The threshold retrieval speed on the RTT task was significantly affected by the treatment condition [F5,45 = 5.14; P < 0.001] were significantly affected by the drug treatment condition (Figure 5) and the Neuman–Keuls post hoc tests confirmed that performance differed from both vehicle and baseline conditions (as well as the concurrent 0.5 mg·kg−1 CBD condition) following 0.5 mg·kg−1 THC. The Neuman–Keuls post hoc test did not confirm any distinction between retrieval speed after treatment with 0.5 mg·kg−1 THC + 0.5 mg·kg−1 CBD and retrieval speed under any other condition.


This study provides direct evidence that CBD attenuates some of the cognitive-impairing effects of the primary psychoactive constituent of cannabis, THC, in non-human primates. As with a prior study from this group (Taffe, 2012b), we have confirmed that THC itself impairs behavioural performance in monkeys and that visuospatial associative learning and memory seems to be most specifically vulnerable. These detrimental effects were dependent on task-difficulty in the vsPAL task, thereby showing that THC effects on cognition are not just due to a general sedating or disrupting effect. Although the SOSS task of spatial working memory was impaired by THC, the effects were similar across trial-difficulty conditions and were not reversed by CBD co-administration. This replicates and reinforces a prior observation and further underlines the specificity of low-dose and selective mnemonic effects of THC exposure, as previously discussed (Taffe, 2012b). CBD by itself did not have any behavioural effects, consistent with a prior demonstration of CBD to have no effect on repeated acquisition accuracy in macaques over a range of 0.32–3.2 mg·kg−1, i.m. (Winsauer et al., 1999).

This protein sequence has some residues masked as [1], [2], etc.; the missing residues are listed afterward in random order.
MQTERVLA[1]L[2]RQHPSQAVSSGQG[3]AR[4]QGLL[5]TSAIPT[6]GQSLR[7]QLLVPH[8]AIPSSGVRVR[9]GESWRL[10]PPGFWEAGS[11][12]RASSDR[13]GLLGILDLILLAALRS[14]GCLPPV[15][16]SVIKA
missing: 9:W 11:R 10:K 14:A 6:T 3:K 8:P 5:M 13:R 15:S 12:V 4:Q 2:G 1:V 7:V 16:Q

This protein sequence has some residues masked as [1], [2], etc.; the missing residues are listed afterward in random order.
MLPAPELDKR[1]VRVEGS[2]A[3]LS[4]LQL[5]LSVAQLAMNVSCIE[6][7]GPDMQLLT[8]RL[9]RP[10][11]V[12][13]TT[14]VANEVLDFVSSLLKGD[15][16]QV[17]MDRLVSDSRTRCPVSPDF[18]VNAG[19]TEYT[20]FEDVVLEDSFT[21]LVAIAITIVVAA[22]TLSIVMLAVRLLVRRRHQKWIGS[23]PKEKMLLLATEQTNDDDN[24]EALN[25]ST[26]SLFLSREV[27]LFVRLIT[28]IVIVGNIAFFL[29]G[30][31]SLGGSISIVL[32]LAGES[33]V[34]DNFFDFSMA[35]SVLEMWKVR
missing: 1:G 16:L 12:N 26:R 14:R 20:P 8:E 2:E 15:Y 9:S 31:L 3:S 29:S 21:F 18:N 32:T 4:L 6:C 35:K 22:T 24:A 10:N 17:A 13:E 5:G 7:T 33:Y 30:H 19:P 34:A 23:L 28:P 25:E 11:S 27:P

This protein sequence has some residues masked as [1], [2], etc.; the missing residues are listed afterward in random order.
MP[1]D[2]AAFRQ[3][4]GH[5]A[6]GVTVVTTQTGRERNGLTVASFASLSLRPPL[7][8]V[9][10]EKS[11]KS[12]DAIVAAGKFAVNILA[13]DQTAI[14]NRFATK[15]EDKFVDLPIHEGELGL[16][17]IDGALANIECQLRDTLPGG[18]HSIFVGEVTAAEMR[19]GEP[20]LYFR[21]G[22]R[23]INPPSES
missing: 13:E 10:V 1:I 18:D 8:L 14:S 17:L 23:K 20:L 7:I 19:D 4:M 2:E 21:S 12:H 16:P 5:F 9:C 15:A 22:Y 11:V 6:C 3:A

The co-administration of CBD attenuated performance impairments in the vsPAL task produced by THC, but did not restore THC-associated performance deficits in a motivated responding task (PR task) or in a motor coordination and tracking task (Turntable). This outcome suggests that the non-specific motor and motivational effects of THC may be less amenable to reversal with CBD. If so, this puts the Percent Task Completed measure of the vsPAL task in a somewhat different light. It may be most parsimonious to infer that for that task, a failure to respond in a trial may reflect mnemonic uncertainty to some extent and not merely the willingness to respond in the task.

The finding of a selective effect of THC on spatial memory is consistent with reports of relatively high density of the CB1 endocannabinoid receptor in the dentate gyrus and cornu ammonis fields of the hippocampus and the entorhinal cortex of the monkey brain (Eggan and Lewis, 2007). As has been previously discussed at greater length in the context of the vsPAL task (Taffe et al., 2002b; Taffe, 2004; Taffe, 2012b), the dominant contribution to pattern/spatial associative memory in the macaque monkey brain appears to be in the temporal lobe systems (Malkova and Mishkin, 2003; Browning and Gaffan, 2008). Similarly, a functional magnetic resonance imaging (fMRI) study conducted in humans with diagnosed mild cognitive impairment found activity differences in hippocampal areas, but not frontal cortex, during the performance of a human analogue of vsPAL (de Rover et al., 2011). Medial temporal fMRI responses to cognitive tasks are affected in opposite directions by THC and CBD (Bhattacharyya et al., 2009; 2010). Consequently, the present results are highly consistent with task-specific effects of THC on the temporal lobe memory system.